The Intelligent Community Forum named the world’ s Smart21 Communities of 2018. Selection of this group of cities and counties begins the eight-month process through which ICF will name of them as its 2018 Intelligent Community of the Year. More than semi-finalists for an international award, the Smart21 represent the best models of economic, social and cultural development in the digital age, in the judgment of ICF and its team of independent analysts.
According to ICF Co-Founder Louis Zacharilla:
This year’ s list contains more surprises than we have seen in a long time. Over half of them are Canadian communities that have been working on their programs for years and arrived on the list. We also see Taiwan and Australia continuing to embrace broadband and the ICF Method effectively. While these are diverse places, they all connect this year as places that take the humanization of data seriously. Data has no value unless it is put in the service of a better, more prosperous region, city or town.
The Smart21 Communities of 2018 include cities and counties from Canada, the United States, Taiwan, Australia, Finland and France.
The ICF’ s Smart21 Communities of 2018, in alphabetical order:
- Adelaide, South Australia, Australia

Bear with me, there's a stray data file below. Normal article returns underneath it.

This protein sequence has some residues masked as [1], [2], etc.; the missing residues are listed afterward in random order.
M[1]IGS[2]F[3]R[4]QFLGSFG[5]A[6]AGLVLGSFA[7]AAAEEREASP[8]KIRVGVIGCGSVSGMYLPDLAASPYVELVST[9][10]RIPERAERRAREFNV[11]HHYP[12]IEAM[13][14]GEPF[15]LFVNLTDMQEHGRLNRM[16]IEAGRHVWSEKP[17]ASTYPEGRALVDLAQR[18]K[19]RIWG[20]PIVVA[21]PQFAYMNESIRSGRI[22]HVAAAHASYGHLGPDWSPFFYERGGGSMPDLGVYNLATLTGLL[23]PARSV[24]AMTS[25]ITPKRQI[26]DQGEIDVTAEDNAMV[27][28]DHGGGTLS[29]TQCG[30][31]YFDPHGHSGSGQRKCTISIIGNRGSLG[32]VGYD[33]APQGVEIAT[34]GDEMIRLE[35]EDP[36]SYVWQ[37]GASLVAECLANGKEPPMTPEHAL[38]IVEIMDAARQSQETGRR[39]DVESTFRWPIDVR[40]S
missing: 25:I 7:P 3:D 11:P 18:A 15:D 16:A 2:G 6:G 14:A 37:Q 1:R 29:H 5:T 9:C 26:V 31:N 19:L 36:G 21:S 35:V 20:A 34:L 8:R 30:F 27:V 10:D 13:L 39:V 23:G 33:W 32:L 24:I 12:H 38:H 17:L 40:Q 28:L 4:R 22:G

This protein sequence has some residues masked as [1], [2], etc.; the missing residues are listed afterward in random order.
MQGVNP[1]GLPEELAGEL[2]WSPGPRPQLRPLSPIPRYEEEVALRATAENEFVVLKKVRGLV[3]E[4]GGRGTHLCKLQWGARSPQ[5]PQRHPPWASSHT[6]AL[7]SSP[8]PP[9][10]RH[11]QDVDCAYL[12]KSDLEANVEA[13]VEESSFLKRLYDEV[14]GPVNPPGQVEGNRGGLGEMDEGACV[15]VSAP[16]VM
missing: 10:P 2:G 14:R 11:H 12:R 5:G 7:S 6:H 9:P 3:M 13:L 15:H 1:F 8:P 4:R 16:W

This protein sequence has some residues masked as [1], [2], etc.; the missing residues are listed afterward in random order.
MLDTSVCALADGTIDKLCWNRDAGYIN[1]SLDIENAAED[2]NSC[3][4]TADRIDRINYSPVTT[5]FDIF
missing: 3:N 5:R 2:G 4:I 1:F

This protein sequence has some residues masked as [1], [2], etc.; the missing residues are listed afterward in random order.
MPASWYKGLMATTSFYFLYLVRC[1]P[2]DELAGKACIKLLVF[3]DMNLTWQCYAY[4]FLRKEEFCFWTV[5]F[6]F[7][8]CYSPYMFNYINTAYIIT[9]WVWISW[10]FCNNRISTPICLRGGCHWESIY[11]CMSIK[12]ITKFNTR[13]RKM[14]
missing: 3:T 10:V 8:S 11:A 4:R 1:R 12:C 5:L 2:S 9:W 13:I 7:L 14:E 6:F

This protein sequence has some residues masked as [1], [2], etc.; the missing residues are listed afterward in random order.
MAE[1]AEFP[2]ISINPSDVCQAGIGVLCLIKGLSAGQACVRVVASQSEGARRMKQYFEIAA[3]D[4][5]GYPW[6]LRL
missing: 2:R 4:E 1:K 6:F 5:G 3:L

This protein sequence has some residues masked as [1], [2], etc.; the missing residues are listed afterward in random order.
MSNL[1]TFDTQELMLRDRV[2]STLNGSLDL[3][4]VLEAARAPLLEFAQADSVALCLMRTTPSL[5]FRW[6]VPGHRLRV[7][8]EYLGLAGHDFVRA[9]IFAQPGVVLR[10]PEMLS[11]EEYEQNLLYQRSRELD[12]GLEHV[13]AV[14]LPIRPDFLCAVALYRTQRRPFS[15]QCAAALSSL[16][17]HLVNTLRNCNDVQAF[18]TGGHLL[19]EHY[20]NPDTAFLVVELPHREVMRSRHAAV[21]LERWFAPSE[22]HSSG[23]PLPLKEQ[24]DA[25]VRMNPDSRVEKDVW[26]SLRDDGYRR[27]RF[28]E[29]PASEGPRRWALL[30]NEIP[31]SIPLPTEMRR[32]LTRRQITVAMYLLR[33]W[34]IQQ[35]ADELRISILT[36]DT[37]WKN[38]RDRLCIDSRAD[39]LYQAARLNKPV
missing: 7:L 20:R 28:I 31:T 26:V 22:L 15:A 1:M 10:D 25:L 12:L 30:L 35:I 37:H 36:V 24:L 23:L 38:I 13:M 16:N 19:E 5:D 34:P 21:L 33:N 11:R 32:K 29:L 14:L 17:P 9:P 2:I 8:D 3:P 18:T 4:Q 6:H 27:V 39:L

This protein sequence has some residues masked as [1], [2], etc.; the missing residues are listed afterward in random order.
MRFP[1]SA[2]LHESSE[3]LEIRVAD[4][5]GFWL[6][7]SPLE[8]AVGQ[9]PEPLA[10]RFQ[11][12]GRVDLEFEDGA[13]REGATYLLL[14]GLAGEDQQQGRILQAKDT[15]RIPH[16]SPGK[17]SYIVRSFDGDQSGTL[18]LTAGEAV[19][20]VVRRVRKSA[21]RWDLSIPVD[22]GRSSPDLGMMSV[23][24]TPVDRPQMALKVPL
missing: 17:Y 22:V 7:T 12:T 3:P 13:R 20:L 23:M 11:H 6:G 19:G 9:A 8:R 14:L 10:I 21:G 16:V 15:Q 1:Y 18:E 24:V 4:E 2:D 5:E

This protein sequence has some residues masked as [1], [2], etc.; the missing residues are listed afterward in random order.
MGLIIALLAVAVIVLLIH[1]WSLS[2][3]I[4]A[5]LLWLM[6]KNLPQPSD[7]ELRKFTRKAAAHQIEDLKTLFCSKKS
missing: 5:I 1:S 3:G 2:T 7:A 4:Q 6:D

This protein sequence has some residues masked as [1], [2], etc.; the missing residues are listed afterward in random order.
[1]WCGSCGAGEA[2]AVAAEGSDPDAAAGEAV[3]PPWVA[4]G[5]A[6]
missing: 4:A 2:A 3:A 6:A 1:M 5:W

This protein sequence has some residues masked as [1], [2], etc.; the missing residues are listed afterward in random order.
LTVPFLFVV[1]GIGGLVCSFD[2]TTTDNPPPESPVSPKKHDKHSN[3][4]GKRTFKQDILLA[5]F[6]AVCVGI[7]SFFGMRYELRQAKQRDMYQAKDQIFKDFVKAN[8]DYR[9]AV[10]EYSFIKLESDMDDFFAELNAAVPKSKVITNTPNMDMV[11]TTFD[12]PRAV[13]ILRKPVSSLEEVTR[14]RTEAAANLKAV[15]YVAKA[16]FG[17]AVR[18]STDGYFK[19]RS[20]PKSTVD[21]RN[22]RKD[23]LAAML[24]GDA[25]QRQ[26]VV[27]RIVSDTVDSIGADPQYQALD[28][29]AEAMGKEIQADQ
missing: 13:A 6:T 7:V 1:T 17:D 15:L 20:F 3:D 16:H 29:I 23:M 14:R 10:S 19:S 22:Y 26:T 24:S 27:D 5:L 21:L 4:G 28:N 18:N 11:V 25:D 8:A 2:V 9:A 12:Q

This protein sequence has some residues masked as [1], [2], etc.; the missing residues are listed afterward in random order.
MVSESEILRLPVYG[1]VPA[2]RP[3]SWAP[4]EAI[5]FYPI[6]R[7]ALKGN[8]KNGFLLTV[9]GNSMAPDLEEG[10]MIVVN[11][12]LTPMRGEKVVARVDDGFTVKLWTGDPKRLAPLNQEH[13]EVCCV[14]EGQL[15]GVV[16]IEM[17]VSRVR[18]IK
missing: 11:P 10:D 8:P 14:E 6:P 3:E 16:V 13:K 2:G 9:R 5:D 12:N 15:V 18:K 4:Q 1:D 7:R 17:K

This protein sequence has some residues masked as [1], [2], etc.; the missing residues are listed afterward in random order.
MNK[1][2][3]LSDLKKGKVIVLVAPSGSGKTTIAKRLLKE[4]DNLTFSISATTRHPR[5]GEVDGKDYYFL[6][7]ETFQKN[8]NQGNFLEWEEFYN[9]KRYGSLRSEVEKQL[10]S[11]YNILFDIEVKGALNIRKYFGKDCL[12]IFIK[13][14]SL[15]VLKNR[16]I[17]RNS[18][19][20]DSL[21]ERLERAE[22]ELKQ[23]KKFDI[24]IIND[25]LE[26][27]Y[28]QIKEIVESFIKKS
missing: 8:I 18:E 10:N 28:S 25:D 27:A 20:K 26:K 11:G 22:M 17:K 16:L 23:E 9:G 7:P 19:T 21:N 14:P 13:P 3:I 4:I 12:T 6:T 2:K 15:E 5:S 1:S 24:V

- Chiayi City, Taiwan
- Espoo, Finland
- Hamilton, Ontario, Canada
- Hudson, Ohio, USA
- Ipswich, Queensland, Australia
- Issy les Moulineaux, France
- Kelowna, British Columbia, Canada
- Kinmen County, Taiwan
- Niagara Falls, Ontario, Canada
- Olds, Alberta, Canada
- Parkland County, Alberta, Canada
- Pickering, Ontario, Canada
- Sarnia-Lambton County, Ontario, Canada
- St. Albert, Alberta, Canada
- Sunshine Coast, Queensland, Australia
- Tainan City, Taiwan
- Taoyuan, Taiwan
- Western Valley, Nova Scotia, Canada
- Winnipeg, Manitoba, Canada
- York (Regional Municipality of), Ontario, Canada
The Smart21 are selected by ICF based on quantitative and qualitative data submitted to the Forum. The analysis is based on the six Intelligent Community Indicators, which provide the conceptual framework for understanding the factors that determine a community’s competitiveness in economic, social and cultural terms. The 2018 Awards program focuses on the theme of Humanizing Data, which explores the intersection between big data and open data, and the impacts of a data-driven economy on communities.